Making Better Financial Decisions

financial decisions

Making The Best Of Financial Decisions We All Face.

When it comes to making good financial decisions many people have questions. It’s possible that you are facing certain financial decisions for the first time and are unsure which course is best.

Let’s face it, for most of us, finances are both confusing and a little frightening. Will you make a good decision or one that will have a “gotcha” that costs you big time? Here is some insight into two often asked financial questions to help you make the best financial decisions possible!

financial decisions

Should you borrow from family or get the money from a legit lender?

Your in-laws say they’d be happy to front you the money to buy new furniture for the kids’ room — and they won’t even charge you interest. What’s wrong with that?

“If you need a low- or no-interest loan badly enough to borrow from relatives, you probably can’t afford what you’re buying,” says Michael Haubrich, a financial advisor in Racine, Wisconsin.

Plus, there’s often more than money at stake with the Family Bank:

What if you miss payments?

What if the “lenders” start questioning your other money and parenting decisions?

Unless the money is offered as a gift — with no strings attached — you should borrow from a bank or a credit union. Also, think about checking the financing options with the retailer where you plan to make a purchase; you might even get a better deal.

Bottom line: Relatives and money generally don’t mix.

Should you make purchases by credit card or pay by debit card?

Credit cards have a number of advantages in this face-off. They let you dispute payments if the items you buy are unsatisfactory or (in the case of mail-order and online purchases) never arrive.

Many offer rewards, such as cash-back bonuses and frequent-flyer miles, and some provide insurance in case a product is lost or stolen. But if you don’t pay the whole balance on every statement, you’ll be subjected to monthly finance charges.

Debit cards are fine for basic purchases (such as groceries and gas) that you might otherwise pay for with cash or by check.
But it’s crucial to limit their use to merchants you know and trust, since you’re giving them electronic access to your checking or savings account, notes Gerri Detweiler, author of The Ultimate Credit Handbook.

Monitor your bank account regularly for mistaken or fraudulent charges, and report them right away. And make sure you have enough money in your account to cover the charge, or you’ll have to pay overdraft fees and your account could be frozen.

Bottom line: Stick to small (and local) purchases for your debit card. Use credit cards for all your other charges.
– via Parents.com

Best Choices In Longer Range Financial Decisions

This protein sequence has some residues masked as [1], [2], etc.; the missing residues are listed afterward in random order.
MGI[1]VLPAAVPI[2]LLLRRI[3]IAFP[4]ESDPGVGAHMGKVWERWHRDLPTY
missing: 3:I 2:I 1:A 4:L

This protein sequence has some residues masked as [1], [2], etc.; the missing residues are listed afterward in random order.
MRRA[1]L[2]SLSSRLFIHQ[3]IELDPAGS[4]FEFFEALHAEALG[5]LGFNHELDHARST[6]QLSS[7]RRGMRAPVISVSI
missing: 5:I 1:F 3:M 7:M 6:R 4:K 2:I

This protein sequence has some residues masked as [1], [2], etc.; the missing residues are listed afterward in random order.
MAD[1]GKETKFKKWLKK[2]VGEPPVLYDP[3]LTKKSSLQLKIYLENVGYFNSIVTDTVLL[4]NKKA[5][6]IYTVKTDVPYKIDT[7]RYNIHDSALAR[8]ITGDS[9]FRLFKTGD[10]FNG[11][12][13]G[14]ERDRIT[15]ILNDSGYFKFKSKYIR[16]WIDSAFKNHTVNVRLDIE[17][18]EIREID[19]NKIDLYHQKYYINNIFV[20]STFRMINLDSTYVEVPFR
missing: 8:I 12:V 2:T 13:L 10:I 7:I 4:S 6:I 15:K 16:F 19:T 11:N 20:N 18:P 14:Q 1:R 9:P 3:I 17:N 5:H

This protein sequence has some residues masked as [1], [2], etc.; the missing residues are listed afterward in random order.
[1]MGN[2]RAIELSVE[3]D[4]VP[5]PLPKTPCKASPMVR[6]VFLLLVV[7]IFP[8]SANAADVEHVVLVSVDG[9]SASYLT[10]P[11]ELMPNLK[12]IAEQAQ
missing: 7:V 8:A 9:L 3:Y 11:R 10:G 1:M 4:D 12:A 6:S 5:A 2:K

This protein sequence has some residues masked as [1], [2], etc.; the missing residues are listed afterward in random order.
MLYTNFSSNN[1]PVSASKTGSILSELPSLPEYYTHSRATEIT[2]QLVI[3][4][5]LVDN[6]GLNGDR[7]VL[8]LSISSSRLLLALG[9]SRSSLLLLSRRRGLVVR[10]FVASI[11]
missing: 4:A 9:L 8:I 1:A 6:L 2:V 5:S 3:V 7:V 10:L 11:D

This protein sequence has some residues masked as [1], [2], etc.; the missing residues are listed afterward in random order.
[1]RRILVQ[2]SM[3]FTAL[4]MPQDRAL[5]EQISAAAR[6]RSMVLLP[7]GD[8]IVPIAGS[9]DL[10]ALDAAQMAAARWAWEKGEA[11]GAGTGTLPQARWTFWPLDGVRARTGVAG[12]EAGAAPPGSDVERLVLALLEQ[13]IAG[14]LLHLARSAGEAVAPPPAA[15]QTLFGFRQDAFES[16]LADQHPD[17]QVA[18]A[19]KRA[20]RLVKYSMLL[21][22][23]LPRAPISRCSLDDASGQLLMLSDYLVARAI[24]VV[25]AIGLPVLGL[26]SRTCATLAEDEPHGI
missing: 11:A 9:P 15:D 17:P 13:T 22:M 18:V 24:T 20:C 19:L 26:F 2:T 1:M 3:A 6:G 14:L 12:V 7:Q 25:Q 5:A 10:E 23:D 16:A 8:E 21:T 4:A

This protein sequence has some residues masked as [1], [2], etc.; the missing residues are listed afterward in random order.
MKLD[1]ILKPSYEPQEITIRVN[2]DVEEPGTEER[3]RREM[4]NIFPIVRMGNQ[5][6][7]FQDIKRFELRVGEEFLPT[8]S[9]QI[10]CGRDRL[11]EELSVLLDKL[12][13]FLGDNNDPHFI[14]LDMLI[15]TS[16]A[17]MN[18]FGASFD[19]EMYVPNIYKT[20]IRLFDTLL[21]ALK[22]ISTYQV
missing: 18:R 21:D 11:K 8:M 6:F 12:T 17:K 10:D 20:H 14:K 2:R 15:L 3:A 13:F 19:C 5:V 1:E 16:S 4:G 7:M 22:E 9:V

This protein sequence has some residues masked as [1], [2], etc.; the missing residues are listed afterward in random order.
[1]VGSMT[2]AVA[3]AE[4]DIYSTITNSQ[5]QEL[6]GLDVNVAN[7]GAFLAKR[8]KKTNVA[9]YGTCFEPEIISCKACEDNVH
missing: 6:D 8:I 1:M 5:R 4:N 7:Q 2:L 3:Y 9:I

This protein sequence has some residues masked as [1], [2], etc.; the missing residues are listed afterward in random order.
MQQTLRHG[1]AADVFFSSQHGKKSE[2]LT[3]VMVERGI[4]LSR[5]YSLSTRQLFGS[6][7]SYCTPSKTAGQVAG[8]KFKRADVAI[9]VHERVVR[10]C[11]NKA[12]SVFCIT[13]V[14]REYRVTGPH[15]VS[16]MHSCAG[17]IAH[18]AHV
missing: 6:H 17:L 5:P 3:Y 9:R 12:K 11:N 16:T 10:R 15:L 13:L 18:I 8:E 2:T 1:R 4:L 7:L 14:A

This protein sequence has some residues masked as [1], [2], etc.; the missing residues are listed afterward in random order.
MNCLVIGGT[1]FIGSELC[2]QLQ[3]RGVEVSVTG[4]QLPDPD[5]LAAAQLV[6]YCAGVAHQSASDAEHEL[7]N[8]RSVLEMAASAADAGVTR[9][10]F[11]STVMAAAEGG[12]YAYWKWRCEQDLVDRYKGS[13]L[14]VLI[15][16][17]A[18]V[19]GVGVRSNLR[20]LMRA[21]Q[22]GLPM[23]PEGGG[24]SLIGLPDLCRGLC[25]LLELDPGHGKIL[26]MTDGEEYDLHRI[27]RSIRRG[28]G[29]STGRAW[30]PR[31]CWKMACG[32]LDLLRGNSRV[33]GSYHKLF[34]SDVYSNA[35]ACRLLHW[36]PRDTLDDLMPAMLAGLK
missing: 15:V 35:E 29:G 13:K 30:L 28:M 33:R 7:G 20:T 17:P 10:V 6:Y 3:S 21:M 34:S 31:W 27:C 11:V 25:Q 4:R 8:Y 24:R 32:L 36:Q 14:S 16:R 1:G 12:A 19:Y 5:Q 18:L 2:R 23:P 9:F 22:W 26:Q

Everyday financial decisions are very important and carry a big positive impact when we consistently make good choices. Likewise, if we consistently make poor financial choices in day to day decisions there is a big negative impact.

Now we are going to look at a discussion of some of the longer range financial decisions we all face to help you make the best decisions possible today for down the road.

Don’t put it off

Waiting to make decisions about your wealth can have tremendous consequences. Imagine someone you know putting off dealing with financial questions, and passing away before getting them answered. Think about the impact on their family of not setting up an estate plan to properly distribute assets to heirs, or not having an adequate insurance plan in place before their passing. Such decisions are easy to put off in our busy day-to-day lives, but acknowledging their magnitude and influence on our financial health is the first step in taking action.

Identify objectives

“Begin with the end in mind” – Stephen Covey

The second step is figuring out what you want to accomplish with your finances. We call this being Intentional about your wealth. Getting this clarity helps narrow down the best strategies available to allow you achieve your goals, and to keep you focused on what you seek to accomplish.

This is particularly relevant when it comes to making investment decisions. A good investment strategy is one that you are sure of, so that you can take advantage of the good times in the market—and one that you’re confident will protect you in the bad times. That way, when the inevitable market corrections comes, you know you’ll be properly positioned…

…Identifying financial objectives early on allows you to focus on the good options by being clear on what you want to achieve—thereby helping you take decisive action.
– via blog.cordantwealth.com

What financial decisions are you facing right now? Do you feel ready to make good financial decisions?

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